Shutdown leaves horses without water

Shutdown leaves horses without water

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ELKO — While Washington politicks over a government shutdown, wild horses on the range could be dying of thirst.

Carlin resident Jackie Wiscombe, who for the past two years has contracted with the Bureau of Land Management to haul water to horses, said she’s been told to stop.

“Due to the government shutdown, these animals are in dire consequences of no water available,” she said. “… They are basically dependent on water being hauled to them.”

Wiscombe had watered an area 15 miles north of Currie and another in Ruby Valley about every five days. She was going to continue hauling water to the horses through the end of November, she said.

On Wednesday, she informed the county commission, saying horses could very well be dying.

Commissioners — who commended Wiscombe for bringing the issue to light — were worried about the horses and frustrated by the apparent lack of contingency planning by those in charge.

“What I’m concerned about is who’s responsible for these kind of management decisions?” Commissioner Demar Dahl said, “where you’d make the decision to start watering these horses, and then we say, ‘OK, now because we’re shut down, quit drinking.’”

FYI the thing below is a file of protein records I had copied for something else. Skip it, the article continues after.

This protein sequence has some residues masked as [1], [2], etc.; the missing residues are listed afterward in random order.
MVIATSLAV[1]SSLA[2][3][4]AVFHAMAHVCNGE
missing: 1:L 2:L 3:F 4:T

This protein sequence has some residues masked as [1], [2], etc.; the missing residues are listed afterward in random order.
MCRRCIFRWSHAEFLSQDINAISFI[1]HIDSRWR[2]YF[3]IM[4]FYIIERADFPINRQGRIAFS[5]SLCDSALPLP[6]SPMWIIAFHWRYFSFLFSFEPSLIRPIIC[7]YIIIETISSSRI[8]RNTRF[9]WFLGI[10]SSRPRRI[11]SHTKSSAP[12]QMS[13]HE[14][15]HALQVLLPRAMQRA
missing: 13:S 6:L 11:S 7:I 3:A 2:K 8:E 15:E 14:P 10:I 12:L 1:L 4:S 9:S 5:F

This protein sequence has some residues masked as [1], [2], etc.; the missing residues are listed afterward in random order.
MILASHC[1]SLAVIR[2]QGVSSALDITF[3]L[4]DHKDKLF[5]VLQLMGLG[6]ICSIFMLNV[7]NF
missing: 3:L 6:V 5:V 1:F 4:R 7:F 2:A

Dahl wanted to know how many horses are left without water and dying.

“It doesn’t matter whether you love horses or hate horses,” he said. “It’s just egregious to think that you’re going to put them in a position where they depend on you and then walk away.”

Washed out roads complicated the problem, Wiscombe said. One spot hadn’t been watered for about a month because the road was impassable.

“We could go investigate and find out if they are dying. If they are, the county has a water truck, we can go haul water out there,” Dahl said. The county also has a bulldozer, he added, to level washed out roads.

However, a county water-hauling project would need to be approved as an agenda item, according to County Manager Rob Stokes. If residents decided to haul water with private equipment, though, it wouldn’t be a county issue.

Dahl said he planned to fly an airplane over the two spots Thursday to see if he could tell how many horses were in need of water. Dahl and Commissioner Jeff Williams both own dozers, which they said could fix the road depending on its condition.

Rainstorms provide temporary puddles for the horses to drink, Wiscombe said, but the land won’t hold water for long.

Due to the shutdown, calls to the BLM state office and U.S. Department of Interior went unanswered.

On Friday, the BLM Elko District contacted the Free Press. For the latest information click here.


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